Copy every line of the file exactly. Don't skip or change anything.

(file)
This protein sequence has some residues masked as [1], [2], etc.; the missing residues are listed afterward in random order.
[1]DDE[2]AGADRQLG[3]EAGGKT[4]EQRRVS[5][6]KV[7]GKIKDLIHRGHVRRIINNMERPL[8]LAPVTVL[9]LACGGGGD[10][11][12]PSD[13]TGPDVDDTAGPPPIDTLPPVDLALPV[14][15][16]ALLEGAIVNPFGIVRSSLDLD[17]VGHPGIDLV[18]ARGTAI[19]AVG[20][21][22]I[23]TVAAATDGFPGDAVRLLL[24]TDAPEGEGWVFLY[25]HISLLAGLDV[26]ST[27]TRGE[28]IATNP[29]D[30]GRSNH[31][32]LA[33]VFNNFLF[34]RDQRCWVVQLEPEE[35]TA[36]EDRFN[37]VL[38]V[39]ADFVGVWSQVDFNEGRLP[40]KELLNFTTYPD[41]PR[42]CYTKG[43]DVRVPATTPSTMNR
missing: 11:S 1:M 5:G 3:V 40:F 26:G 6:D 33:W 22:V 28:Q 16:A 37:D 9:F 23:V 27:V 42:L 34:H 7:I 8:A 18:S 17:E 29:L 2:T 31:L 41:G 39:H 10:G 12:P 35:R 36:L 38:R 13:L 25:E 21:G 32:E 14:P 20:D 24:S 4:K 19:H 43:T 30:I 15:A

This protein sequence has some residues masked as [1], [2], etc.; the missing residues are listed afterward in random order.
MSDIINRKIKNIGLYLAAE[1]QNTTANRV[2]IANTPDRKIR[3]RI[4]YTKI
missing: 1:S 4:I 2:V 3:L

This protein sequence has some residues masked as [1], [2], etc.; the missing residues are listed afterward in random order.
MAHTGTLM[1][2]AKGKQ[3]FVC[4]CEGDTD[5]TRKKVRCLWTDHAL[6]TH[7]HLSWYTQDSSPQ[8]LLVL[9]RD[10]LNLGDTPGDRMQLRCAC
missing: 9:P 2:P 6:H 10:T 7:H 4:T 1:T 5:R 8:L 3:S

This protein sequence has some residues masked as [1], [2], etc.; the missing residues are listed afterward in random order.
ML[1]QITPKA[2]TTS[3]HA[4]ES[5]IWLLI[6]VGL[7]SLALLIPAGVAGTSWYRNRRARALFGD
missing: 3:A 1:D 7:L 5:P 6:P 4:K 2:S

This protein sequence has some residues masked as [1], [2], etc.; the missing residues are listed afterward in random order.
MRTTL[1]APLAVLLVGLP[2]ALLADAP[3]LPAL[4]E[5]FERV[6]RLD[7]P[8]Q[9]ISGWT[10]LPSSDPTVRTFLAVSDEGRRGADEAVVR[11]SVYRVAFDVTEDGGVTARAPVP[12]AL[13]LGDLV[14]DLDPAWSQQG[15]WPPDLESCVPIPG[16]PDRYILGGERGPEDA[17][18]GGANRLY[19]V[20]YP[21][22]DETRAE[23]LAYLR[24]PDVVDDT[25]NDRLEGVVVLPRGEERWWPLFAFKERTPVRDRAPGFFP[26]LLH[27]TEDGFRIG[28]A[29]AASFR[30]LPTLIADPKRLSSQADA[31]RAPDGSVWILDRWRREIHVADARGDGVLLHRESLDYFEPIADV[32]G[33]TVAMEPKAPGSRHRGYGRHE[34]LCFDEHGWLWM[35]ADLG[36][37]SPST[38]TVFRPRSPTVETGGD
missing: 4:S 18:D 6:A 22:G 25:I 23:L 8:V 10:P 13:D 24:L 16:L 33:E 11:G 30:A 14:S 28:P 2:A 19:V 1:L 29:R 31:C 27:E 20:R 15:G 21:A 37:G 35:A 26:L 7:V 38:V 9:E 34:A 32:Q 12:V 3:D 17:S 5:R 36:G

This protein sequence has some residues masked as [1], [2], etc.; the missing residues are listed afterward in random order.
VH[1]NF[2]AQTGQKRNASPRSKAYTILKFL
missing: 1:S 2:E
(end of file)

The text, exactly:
This protein sequence has some residues masked as [1], [2], etc.; the missing residues are listed afterward in random order.
[1]DDE[2]AGADRQLG[3]EAGGKT[4]EQRRVS[5][6]KV[7]GKIKDLIHRGHVRRIINNMERPL[8]LAPVTVL[9]LACGGGGD[10][11][12]PSD[13]TGPDVDDTAGPPPIDTLPPVDLALPV[14][15][16]ALLEGAIVNPFGIVRSSLDLD[17]VGHPGIDLV[18]ARGTAI[19]AVG[20][21][22]I[23]TVAAATDGFPGDAVRLLL[24]TDAPEGEGWVFLY[25]HISLLAGLDV[26]ST[27]TRGE[28]IATNP[29]D[30]GRSNH[31][32]LA[33]VFNNFLF[34]RDQRCWVVQLEPEE[35]TA[36]EDRFN[37]VL[38]V[39]ADFVGVWSQVDFNEGRLP[40]KELLNFTTYPD[41]PR[42]CYTKG[43]DVRVPATTPSTMNR
missing: 11:S 1:M 5:G 3:V 40:F 26:G 6:D 33:W 22:V 28:Q 16:A 37:D 9:F 23:V 27:V 42:L 34:H 7:I 8:A 18:S 17:E 29:L 2:T 31:L 41:G 39:H 10:G 12:P 35:R 36:L 38:R 13:L 25:E 21:G 32:E 14:P 20:D 24:S 4:K 19:H 43:T 30:I 15:A

This protein sequence has some residues masked as [1], [2], etc.; the missing residues are listed afterward in random order.
MSDIINRKIKNIGLYLAAE[1]QNTTANRV[2]IANTPDRKIR[3]RI[4]YTKI
missing: 1:S 4:I 2:V 3:L

This protein sequence has some residues masked as [1], [2], etc.; the missing residues are listed afterward in random order.
MAHTGTLM[1][2]AKGKQ[3]FVC[4]CEGDTD[5]TRKKVRCLWTDHAL[6]TH[7]HLSWYTQDSSPQ[8]LLVL[9]RD[10]LNLGDTPGDRMQLRCAC
missing: 9:P 2:P 6:H 10:T 7:H 4:T 1:T 5:R 8:L 3:S

This protein sequence has some residues masked as [1], [2], etc.; the missing residues are listed afterward in random order.
ML[1]QITPKA[2]TTS[3]HA[4]ES[5]IWLLI[6]VGL[7]SLALLIPAGVAGTSWYRNRRARALFGD
missing: 3:A 1:D 7:L 5:P 6:P 4:K 2:S

This protein sequence has some residues masked as [1], [2], etc.; the missing residues are listed afterward in random order.
MRTTL[1]APLAVLLVGLP[2]ALLADAP[3]LPAL[4]E[5]FERV[6]RLD[7]P[8]Q[9]ISGWT[10]LPSSDPTVRTFLAVSDEGRRGADEAVVR[11]SVYRVAFDVTEDGGVTARAPVP[12]AL[13]LGDLV[14]DLDPAWSQQG[15]WPPDLESCVPIPG[16]PDRYILGGERGPEDA[17][18]GGANRLY[19]V[20]YP[21][22]DETRAE[23]LAYLR[24]PDVVDDT[25]NDRLEGVVVLPRGEERWWPLFAFKERTPVRDRAPGFFP[26]LLH[27]TEDGFRIG[28]A[29]AASFR[30]LPTLIADPKRLSSQADA[31]RAPDGSVWILDRWRREIHVADARGDGVLLHRESLDYFEPIADV[32]G[33]TVAMEPKAPGSRHRGYGRHE[34]LCFDEHGWLWM[35]ADLG[36][37]SPST[38]TVFRPRSPTVETGGD
missing: 4:S 18:D 6:A 22:G 25:I 23:L 8:V 10:P 13:D 24:L 16:L 33:E 11:G 30:A 14:S 28:P 2:A 19:V 1:L 29:R 31:C 27:E 20:R 15:G 21:A 37:G 35:A 26:L 7:V 38:V 9:E 34:A 32:Q 12:V 3:D 17:S 5:R 36:G

This protein sequence has some residues masked as [1], [2], etc.; the missing residues are listed afterward in random order.
VH[1]NF[2]AQTGQKRNASPRSKAYTILKFL
missing: 1:S 2:E